Tuesday, August 17, 2010

Corvallis Poet Charles Goodrich and Me

Charles Goodrich is a Corvallis poet (click post title) whose latest poetry book, "Going to Seed: Dispatches from the Garden" is on the poetry best seller list. I never knew there was a poetry book best seller list.

His book deserves the ranking and probably a higher ranking.

I don't really know him. When I was doing time in Corvallis, living in the projects, life for me was a stinky pit. Benton Plaza residents had nothing to do 24/7 and it showed. We were also the disdain of the community, the lowlifes, the scum, the rejects. We felt that, too. Inside that converted high rise hotel, we turned on each other, gossiped, had each other arrested, screwed each other, stole from each other, attacked each other and lived as what we knew we were.

Sometimes we'd sit on the park bench across from the hotel, in the shade of the courthouse. We talked about the county Gardener when we had nothing more to say about one another. His name was Charles Goodrich. We didn't know his name then. So we called him Mr. L.L. Bean. That's because he dressed in clothes that looked like they came straight out of a Bean catalogue. We sometimes called him the constant gardener too. We sometimes made up stories about what his life was like at home. We were ever so bored and desperate, you see.

I ran into Mr. Goodrich twice more in my life. One time, it was at a potluck to do in south town. I wasn't invited. The OSU security guard I knew, who lived in that area, was, however. I knew her because whenever there were cats loose on campus she'd call and want me to trap them. She invited me to the "to do", a neighborhood yearly potluck in a fabulously decored and elaborately gardened backyard.

I felt out of place at once. Corvallis, for all its diversity talk is class conscious, but in a different way, I think, than in most places. Their very liberal citizenry needs the lower classes to patronize, to look down upon, to be seen patting on the head, so they can feel good about themselves. That's how I see it.

I took a lot of abuse in Corvallis. Terrible things happened to me there. Justice? Not forthcoming, not even any support. You can be a white woman there and get beaten nearly to death on a psyche ward and nobody will raise an eyebrow. But if you are born to pick up a rifle or strap a bomb to yourself in another county, end up a prisoner at Gitmo and Corvallis residents get a whiff of your sob story, you'll have them demonstrating in the street. As long as its a distant rights violation or sad story. They want nothing of anything close up.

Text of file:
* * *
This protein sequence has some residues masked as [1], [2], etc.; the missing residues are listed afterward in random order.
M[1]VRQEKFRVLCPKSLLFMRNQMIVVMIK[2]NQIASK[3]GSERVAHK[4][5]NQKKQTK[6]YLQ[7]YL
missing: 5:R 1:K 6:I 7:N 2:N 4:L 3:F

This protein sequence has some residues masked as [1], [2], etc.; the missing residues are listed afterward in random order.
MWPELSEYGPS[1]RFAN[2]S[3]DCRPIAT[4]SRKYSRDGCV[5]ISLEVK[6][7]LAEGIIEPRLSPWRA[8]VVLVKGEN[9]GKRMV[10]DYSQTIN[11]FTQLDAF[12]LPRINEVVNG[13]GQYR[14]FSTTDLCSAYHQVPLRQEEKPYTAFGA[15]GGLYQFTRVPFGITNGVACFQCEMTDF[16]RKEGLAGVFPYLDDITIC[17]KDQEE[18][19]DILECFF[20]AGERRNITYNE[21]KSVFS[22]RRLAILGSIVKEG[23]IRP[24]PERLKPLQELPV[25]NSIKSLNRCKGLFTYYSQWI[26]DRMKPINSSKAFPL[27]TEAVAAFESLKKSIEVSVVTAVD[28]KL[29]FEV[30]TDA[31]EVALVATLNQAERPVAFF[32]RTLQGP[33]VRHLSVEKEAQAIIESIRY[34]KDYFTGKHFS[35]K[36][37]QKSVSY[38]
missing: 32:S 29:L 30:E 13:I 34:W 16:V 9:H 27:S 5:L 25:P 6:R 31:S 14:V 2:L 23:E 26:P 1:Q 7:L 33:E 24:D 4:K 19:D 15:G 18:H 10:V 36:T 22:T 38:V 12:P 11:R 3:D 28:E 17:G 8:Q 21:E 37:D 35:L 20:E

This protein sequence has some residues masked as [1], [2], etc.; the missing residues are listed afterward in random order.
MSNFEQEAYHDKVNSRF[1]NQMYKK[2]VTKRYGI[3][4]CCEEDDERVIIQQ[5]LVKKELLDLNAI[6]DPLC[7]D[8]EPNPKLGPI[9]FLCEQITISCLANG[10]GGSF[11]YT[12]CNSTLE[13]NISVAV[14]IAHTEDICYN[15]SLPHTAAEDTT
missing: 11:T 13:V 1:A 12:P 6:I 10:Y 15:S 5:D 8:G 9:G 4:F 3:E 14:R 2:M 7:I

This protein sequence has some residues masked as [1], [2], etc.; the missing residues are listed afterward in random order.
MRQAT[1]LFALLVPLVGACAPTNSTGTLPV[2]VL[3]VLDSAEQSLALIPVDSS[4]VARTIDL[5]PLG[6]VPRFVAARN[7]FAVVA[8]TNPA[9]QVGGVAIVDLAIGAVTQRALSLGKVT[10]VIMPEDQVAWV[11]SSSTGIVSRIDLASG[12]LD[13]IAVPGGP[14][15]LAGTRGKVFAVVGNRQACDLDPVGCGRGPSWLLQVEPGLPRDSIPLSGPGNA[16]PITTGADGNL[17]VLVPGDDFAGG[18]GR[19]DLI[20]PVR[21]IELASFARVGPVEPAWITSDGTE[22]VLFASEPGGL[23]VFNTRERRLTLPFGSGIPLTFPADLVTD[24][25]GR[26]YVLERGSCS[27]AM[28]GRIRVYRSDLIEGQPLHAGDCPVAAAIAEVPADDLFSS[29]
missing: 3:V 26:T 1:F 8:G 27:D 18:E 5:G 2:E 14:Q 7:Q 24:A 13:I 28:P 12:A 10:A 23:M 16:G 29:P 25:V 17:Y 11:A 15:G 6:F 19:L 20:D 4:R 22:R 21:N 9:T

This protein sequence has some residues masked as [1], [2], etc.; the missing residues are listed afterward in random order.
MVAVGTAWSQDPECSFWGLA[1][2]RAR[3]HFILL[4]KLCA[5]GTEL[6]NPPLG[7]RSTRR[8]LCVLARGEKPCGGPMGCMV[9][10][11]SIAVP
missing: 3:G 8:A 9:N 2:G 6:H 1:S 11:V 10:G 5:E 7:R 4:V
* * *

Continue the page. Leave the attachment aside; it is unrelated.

Anyhow, after years of crap in Corvallis, ending up uninvited at this fancy dandy south town yard potluck made me nervous as a bee trying to grab some pollen out from under a homeowner strapped into his chemical kill pack.

I ended up in the potluck line behind Charles Goodrich. I didn't want him to turn around. I would not know what to say to him. I knew he wouldn't remember me from the bench sitting in the court yard. But he might, I thought. I'd half escaped the mental health system by then. I'd tried to fight for justice after all the abuse in the mental health system but even the local paper editor at the time fought printing an essay I wrote and submitted about what I'd gone through.

There wasn't anything easy about being in the underclass in Corvallis especially if I wasn't kissing the feet of the right people or being a proper nod and smile peon. I did not exhibit proper peon behavior. For gosh sakes, I was a poor study.

I was at another free potluck once, put on by a group trying to start a local currency. At a vendor table, a family was giving away homemade "peace" buttons. The woman lost her son in the Iraq war and became extremely active, nationally, on peace issues. She was talking about the cost of war and all the money that could be saved if the US just quit involvement in war. I said "What would we do with all that money?" My question was tongue in cheek, because I know war takes a huge chunk of our country's taxpayer dollars. I wasn't inviting an answer.

But she gave me one. "Put it into social programs." I stared at her. My mind rolling over all I'd been through, in these revered social programs. I could not help myself. She obviously was ignorant on the subject. I said "Do you know what some of these social programs do to people?" Then I told her. I told her about being beaten and dumped out in a snow and ice storm. This made her uncomfortable. She didn't want to hear and immediately, as I was still talking, turned to talk to someone else. I tossed her "Peace" button back on the table and walked away.

I used to shop at the local True Value there. I chatted with and joked with the employees. The store was owned by a county commissioner and run by his son in law. They had a post office branch in the store, which I frequented.

One day, the employee manning the postal branch at the back of the store, accosted me when my turn came. He was furtive, eyes red, looked out of his mind worried. He said he had to talk to me right now, out behind the store and left his post it was so urgent. I thought he'd ask me something about cats, because that's all they knew about me there, I thought.